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Three Band Novice Dipole Antenna__

A very nice *Novice/Tech Plus* antenna can be created
by using two dipoles on the same center insulator/balun. Such a
1:1 balun can be easily purchased at places like Honolulu
Electronics. The balun can be eliminated if a tuner is used. This
antenna will cover the 40, 15 and 10 meter HF bands available to
the Novice/Tech Plus operator. Another longer element can be
added to cover 80 meters, but it will more
than double the size of the antenna.

The top element is the LONG one and works on 40 and 15 meters as shown below. Since 15 meters is the third harmonic of 40 meters, this dipole element will load with the same low feedpoint impedance as a halfwave dipole:

Center Frequency: 7.125 Mhz 21.074 Mhz 3rd Harmonic Halfwave wire dipole is: 65.68 feet 32.84 one side. Low Mount Halfwave is: 64.28 feet 32.14 one side. Halfwave inverted V is: 68.07 feet 34.04 one side.

The bottom element is fanned out at the far end, but connected at the same point in the center as the long element. It is needed because the 10 meter band is not an odd harmonic of either 40 or 15 meters. On 10 meters, the power will go into the low impedance feedpoint of this element and ignore the higher impedance, off frequency dipole cut for 40 and 15 meters. This 10 meter element when cut as a halfwave dipole is:

Center Frequency: 28.300 Mhz Halfwave wire dipole is: 16.54 feet 8.27 one side. Low Mount Halfwave is: 16.18 feet 8.09 one side. Halfwave inverted V is: 17.14 feet 8.57 one side.

So you end up with two wires attached to each side of the center insulator, one about 32 feet 10 inches long and one about 8 feet 4 inches long. You need four end insulators and one center insulator. The end of the 10 meter element should be fanned down about one foot from the top element. It will be electrically ignored at 40 and 15 meters. At 40 and 15 meters the short 10 meter element will be ignored. The result is a simple dipole antenna that will load and work well on 40, 15 and 10 meters.

Somewhat easier to make is 3/2 wave dipole on 10 meters, which is mechanically close to a 40 meter length. It will still have the same low feedpoint impedance. The length of the long version of the 10 meter element is:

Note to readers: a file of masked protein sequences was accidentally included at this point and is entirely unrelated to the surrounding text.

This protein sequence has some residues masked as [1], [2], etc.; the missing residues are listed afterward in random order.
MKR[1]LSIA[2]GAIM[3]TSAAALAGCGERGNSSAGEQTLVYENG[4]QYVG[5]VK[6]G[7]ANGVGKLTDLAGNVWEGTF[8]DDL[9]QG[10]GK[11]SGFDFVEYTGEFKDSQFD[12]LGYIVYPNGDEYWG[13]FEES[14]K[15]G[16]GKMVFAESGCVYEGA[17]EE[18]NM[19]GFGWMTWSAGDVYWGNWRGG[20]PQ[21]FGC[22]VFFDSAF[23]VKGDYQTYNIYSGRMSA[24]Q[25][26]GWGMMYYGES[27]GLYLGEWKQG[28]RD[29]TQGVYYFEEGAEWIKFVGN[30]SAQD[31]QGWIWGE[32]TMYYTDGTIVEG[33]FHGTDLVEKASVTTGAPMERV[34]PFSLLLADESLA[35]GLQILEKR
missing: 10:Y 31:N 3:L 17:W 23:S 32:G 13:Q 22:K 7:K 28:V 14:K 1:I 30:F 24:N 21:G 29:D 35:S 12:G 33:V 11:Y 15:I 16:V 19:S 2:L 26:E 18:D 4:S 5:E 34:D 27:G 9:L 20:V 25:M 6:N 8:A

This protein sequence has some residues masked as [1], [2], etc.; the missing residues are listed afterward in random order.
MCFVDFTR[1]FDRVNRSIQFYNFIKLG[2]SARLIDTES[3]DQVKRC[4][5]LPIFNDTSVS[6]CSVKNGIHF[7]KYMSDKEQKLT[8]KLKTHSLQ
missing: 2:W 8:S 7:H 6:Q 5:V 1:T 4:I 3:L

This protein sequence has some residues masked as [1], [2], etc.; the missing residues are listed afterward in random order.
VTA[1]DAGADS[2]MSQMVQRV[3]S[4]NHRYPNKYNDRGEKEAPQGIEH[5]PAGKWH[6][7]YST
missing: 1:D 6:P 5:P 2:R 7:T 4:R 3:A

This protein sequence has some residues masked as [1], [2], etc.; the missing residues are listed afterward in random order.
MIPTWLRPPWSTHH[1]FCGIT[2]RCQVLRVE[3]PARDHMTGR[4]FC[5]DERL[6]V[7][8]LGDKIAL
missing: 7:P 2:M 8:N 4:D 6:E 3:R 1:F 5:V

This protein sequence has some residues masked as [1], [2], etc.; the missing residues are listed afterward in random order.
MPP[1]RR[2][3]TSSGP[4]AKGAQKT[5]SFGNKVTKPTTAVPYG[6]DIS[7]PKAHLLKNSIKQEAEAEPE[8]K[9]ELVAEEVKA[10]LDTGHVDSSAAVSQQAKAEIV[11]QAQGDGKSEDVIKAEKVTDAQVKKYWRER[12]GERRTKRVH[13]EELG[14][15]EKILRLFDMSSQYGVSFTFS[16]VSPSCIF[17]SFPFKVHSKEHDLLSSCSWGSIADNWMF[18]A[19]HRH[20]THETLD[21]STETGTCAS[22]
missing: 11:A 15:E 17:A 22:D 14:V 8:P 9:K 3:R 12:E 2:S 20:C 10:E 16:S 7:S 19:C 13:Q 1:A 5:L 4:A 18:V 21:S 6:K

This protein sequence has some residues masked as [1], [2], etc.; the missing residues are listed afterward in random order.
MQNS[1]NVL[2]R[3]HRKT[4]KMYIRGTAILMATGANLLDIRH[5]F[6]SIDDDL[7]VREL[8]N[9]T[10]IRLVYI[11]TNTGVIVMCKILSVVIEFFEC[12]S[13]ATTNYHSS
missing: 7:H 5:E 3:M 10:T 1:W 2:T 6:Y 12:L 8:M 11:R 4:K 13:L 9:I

Three Quarter wave : 25.65 feet one side

It will have a bit more complex radiation pattern than the 10 meter half wave dipole version, but that can be an advantage in some cases.

Either will work, with the short 1/2 wave 10 meter lower dipole or the long 3/2 wave lower 10 meter dipole. Both use two wires to give three bands of nice resonant operation, one center insulator, four end insulators and four attachment points, but only two end are poles needed, since the attachment points line up vertically.

The wires should be strung up running about north and south for use here in Hawaii. Dipoles radiate broadside! So point them north and south as much as possible and your main radiation will be east and west in a very broad "lobe".

The 3/4 wave on 10 meters will have at least four lobes and could give better coverage on that wonderful band. In fact, the 40/15 meter dipole and the 3/4 wave 10 meter dipole combination may well be the most ideal Novice/Tech Plus wire antenna possible if you have the 70 feet of length needed to install one.

If you can only manage one high central support, you can construct the same antenna as an inverted V. Notice that when configured this way, the length of the wires changes. They have to be a bit longer to resonant at the same novice/tech plus frequencies.

08/99